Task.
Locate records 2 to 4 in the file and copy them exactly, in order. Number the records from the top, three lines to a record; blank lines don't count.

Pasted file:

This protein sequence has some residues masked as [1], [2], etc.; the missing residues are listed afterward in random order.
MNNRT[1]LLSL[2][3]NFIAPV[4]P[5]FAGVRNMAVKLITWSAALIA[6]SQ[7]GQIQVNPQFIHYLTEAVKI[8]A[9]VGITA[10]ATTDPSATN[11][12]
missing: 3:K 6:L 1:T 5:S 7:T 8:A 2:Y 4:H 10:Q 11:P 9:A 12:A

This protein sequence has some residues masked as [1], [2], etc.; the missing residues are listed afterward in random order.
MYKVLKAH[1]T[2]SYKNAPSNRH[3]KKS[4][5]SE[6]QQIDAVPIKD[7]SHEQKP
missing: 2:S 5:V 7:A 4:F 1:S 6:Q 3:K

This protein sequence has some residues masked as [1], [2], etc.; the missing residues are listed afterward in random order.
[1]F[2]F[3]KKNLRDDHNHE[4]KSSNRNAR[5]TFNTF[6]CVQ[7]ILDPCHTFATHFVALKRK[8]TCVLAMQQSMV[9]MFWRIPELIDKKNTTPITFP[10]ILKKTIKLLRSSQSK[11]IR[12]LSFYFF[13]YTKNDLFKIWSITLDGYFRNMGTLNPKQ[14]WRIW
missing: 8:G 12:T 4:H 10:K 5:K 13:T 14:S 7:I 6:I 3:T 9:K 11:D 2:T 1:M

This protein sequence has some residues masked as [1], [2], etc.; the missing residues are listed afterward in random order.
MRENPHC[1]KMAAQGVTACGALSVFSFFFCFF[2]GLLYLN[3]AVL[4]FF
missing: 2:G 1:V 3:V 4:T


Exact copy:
This protein sequence has some residues masked as [1], [2], etc.; the missing residues are listed afterward in random order.
MYKVLKAH[1]T[2]SYKNAPSNRH[3]KKS[4][5]SE[6]QQIDAVPIKD[7]SHEQKP
missing: 2:S 5:V 7:A 4:F 1:S 6:Q 3:K

This protein sequence has some residues masked as [1], [2], etc.; the missing residues are listed afterward in random order.
[1]F[2]F[3]KKNLRDDHNHE[4]KSSNRNAR[5]TFNTF[6]CVQ[7]ILDPCHTFATHFVALKRK[8]TCVLAMQQSMV[9]MFWRIPELIDKKNTTPITFP[10]ILKKTIKLLRSSQSK[11]IR[12]LSFYFF[13]YTKNDLFKIWSITLDGYFRNMGTLNPKQ[14]WRIW
missing: 8:G 12:T 4:H 10:K 5:K 13:T 14:S 7:I 6:I 3:T 9:K 11:D 2:T 1:M

This protein sequence has some residues masked as [1], [2], etc.; the missing residues are listed afterward in random order.
MRENPHC[1]KMAAQGVTACGALSVFSFFFCFF[2]GLLYLN[3]AVL[4]FF
missing: 2:G 1:V 3:V 4:T